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The low interest rate environment created winners and losers. Many consumers have benefitted in the form of favorable mortgage rates, car loans and other borrowing tied to interest rates. Those with money in the stock market have been a big beneficiary. However, for that portion of people’s savings in conservative investments like CDs and bonds, interest rates over the past 10 years have been tepid as indicated in the chart below (the 10-year Treasury yield was 4.12% as of 11/9/22)
Fortunately, inflation stayed low at 2% or less until 2021 when rates jumped (see chart below). This has created a “bad news/good news” scenario, as inflation erodes purchasing power but has forced the hand of the Federal Reserve to increase the Federal discount rate. This results in higher interest rates, which helps conservative savers but hurts borrowers and the economy at large, hence the bad news.
Source: Coinbase Media Group
The good news for retirees came in the way of two large back-to-back cost-of-living adjustment (COLA) increases for Social Security of 5.9% for 2022 and 8.7% or 2023. Most importantly, the increase in interest rates – some would say normalization – as well as the large COLAs in Social Security means that advisors should be emphasizing the importance of maximizing Social Security benefits and discussing “lifetime income.”
Retirees and near-retirees should understand how deferring (and coordinating) their Social Security claiming strategy can significantly impact their standard of living in retirement. Certainly, Social Security has its funding challenges that will have to be addressed by Congress. But the 8% per annum increase for deferring Social Security past a person’s full retirement age (FRA) to age 70 should be thoroughly reviewed and considered.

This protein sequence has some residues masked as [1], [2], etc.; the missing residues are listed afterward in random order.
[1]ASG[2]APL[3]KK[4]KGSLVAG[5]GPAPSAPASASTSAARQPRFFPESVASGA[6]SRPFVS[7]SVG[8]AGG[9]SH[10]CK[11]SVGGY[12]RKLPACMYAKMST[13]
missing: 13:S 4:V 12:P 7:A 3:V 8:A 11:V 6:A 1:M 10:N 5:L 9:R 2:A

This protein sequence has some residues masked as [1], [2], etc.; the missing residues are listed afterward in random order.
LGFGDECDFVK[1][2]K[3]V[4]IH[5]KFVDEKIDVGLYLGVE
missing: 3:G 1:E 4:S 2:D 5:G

The approach of deferring Social Security and using other funds if needed prior to age 70 is referred to as “bridging Social Security.” As Morningstar concluded in its recent whitepaper, even with the increase in interest rates for most retirees this approach will be optimal compared to purchasing a lifetime annuity like a single premium immediate annuity (SPIA). However, the increase in interest rates combined with the mortality credits inherent in lifetime annuities presents another retirement income avenue to be explored.
Committing a portion of retirement savings to a lifetime annuity for a healthy retiree (or one soon to retire) should still be considered. For example, for a 70-year-old male, a $100,000 SPIA from an A+ (Best’s rating) insurance company will generate $751 a month for life. Of course, inflation erodes the purchasing power of fixed annuities. However, advisors who take a holistic approach know that allocating 10%-15% of a person’s retirement savings to a lifetime annuity will allow the retiree to have an appropriate allocation to stocks to offset inflation over their retirement. At the same time, they’ll have ample guaranteed income and liquidity to meet expenses when the inevitable market dips occur from time to time.
Viewed in this holistic context, lifetime annuities in concert with allocations to stocks, TIPS, bond ladders and other diversified investments help retirees weather changing conditions regarding inflation and interest rates.
Given the political pressure on the Federal Reserve to bring interest rates back down before the economy slides into a recession, advisors should not assume that the current interest rate environment will continue indefinitely. To do so would be to the detriment of their clients, who could benefit from committing a portion of their savings to lifetime income.
Dave Evans is a frequent author and speaker in the areas of employee benefits, retirement planning and financial literacy. Prior to co-founding 401kSleuth LLC, Dave was the CEO and chief compliance officer (CCO) of a national trade association 401(k) Multiple Employer Plan (MEP).
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